the right side of the vehicle, which allowed it to be made larger
and hold 1.5 more gallons of fuel. The fuel gauge sensor was moved
to the middle of the tank to help ensure the most accurate readings.
Auxiliary power points in the front console and second row
seating area accommodate plug-in accessories, such as phones, games
and air pumps. Devices such as the radio and power windows remain
functional up to 10 minutes after the ignition is turned off, but
accessory power is cut during starting to ease strain on the
battery. Likewise, a battery saver function turns off interior
lights approximately 10 minutes after the ignition is switched off
to help prevent drain.
A larger rear wiper offers better rear visibility in inclement
weather. An approach lamp in the bottom of each side mirror
illuminates the vehicle at night.
Wider, more substantial optional running boards provide convenient
access to the interior. A sturdy roof rack offers a place to carry
bulky items that don’t fit in the fold-flat rear cargo area. The
roof rack has adjustable crossbars and tie-downs and is rated to
carry 200 pounds. With available accessories, it can carry
bicycles, up to six pairs of skis or four snowboards, a kayak or
Even the coat hooks were scrutinized and modified.
“We had a big session one day on coat hooks,” Johnston explains.
“Everyone was asked to bring in his or her cleaned laundry, and hang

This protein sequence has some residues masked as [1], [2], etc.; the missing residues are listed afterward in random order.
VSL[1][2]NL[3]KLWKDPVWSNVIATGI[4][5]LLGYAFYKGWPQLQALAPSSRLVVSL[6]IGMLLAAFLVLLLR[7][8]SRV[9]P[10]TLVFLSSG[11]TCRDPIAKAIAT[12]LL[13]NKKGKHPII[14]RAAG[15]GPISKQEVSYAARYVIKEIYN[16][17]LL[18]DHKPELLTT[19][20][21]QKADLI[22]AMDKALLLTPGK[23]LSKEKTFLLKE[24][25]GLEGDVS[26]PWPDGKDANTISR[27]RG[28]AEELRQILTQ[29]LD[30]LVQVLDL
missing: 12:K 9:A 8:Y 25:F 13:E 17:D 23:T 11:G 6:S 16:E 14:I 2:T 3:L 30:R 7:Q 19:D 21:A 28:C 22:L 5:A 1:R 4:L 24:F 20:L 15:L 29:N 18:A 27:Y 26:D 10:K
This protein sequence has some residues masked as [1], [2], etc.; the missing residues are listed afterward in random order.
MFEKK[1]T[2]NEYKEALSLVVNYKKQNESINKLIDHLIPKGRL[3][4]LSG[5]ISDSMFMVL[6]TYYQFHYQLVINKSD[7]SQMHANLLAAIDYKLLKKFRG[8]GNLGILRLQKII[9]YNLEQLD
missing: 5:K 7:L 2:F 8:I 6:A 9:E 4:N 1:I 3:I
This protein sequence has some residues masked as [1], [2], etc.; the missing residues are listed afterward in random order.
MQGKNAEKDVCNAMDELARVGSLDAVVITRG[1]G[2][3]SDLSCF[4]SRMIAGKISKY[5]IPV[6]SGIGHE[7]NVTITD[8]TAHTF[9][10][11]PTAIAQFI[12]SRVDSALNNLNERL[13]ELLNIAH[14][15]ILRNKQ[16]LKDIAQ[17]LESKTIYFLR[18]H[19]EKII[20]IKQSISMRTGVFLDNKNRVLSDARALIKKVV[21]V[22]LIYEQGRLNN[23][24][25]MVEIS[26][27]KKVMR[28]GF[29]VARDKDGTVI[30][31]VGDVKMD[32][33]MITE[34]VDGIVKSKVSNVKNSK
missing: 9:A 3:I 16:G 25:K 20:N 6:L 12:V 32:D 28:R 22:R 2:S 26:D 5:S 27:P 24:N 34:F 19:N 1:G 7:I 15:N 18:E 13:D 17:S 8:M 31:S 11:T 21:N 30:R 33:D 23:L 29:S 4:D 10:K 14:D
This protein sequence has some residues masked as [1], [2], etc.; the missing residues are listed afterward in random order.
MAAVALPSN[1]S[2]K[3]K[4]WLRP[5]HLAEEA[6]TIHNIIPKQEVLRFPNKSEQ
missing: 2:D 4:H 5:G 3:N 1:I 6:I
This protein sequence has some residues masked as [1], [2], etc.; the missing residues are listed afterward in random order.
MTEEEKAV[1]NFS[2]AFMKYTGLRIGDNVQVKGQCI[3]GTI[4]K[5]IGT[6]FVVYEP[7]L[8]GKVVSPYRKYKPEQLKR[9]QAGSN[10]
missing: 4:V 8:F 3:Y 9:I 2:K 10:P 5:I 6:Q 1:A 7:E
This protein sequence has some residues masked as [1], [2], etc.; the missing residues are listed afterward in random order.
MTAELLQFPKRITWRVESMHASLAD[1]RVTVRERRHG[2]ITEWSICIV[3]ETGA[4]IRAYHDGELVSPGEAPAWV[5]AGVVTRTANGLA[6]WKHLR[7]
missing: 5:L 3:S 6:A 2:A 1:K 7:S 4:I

it in a vehicle. We noticed that the big, plastic hangers that are
becoming so common don’t fit very well on traditional hooks. But
they do now in Explorer.”
Another small detail: the key fob. Most key fobs for cars have a
button with a picture of a trunk popping open to label the trunk
release button. For a while, most SUVs did not offer such a
“We now have an SUV liftgate button,” Johnston says. “You push
it, and the liftglass opens.”
Low-Cost Ownership Drives Design for Serviceability
Attention to detail doesn’t end with the Explorer’s development.
Significant attention has been paid to the vehicle’s entire service
life – especially keeping service requirements and ownership costs
to a minimum.
Serviceability was considered very early in the vehicle’s
development. Engineers studied the vehicle’s scheduled maintenance,
such as oil changes, and a market basket of the 22 top unscheduled
repairs. The goal was to reduce overall ownership and maintenance
The result is a nearly 15-percent – or $100 – reduction in
service costs over five years. Explorer’s recommended service will
cost an estimated $604 over five years, compared with more than $700
for the previous model.
The lower service costs are due to such changes as the
elimination of transmission fluid changes at 30,000-mile intervals.
The transmission is now sealed from the factory with 11 quarts of a
semi-synthetic blend of specially formulated fluid that should not
require changing for the first 150,000 miles.
In addition, as part of Explorer’s new independent rear
suspension system, a large inspection port has been installed in the